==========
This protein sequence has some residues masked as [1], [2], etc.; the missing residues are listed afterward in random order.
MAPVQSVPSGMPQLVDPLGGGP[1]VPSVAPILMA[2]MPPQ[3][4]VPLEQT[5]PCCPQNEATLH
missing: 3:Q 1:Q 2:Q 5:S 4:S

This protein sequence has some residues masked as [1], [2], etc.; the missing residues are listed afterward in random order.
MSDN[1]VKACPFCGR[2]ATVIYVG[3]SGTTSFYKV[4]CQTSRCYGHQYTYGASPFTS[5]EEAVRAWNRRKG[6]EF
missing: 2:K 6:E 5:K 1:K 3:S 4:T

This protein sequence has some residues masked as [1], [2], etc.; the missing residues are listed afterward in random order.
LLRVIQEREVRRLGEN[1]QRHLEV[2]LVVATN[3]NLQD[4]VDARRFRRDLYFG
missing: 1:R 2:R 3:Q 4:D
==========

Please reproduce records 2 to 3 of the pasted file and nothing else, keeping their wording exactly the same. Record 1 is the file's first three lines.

This protein sequence has some residues masked as [1], [2], etc.; the missing residues are listed afterward in random order.
MSDN[1]VKACPFCGR[2]ATVIYVG[3]SGTTSFYKV[4]CQTSRCYGHQYTYGASPFTS[5]EEAVRAWNRRKG[6]EF
missing: 2:K 6:E 5:K 1:K 3:S 4:T

This protein sequence has some residues masked as [1], [2], etc.; the missing residues are listed afterward in random order.
LLRVIQEREVRRLGEN[1]QRHLEV[2]LVVATN[3]NLQD[4]VDARRFRRDLYFG
missing: 1:R 2:R 3:Q 4:D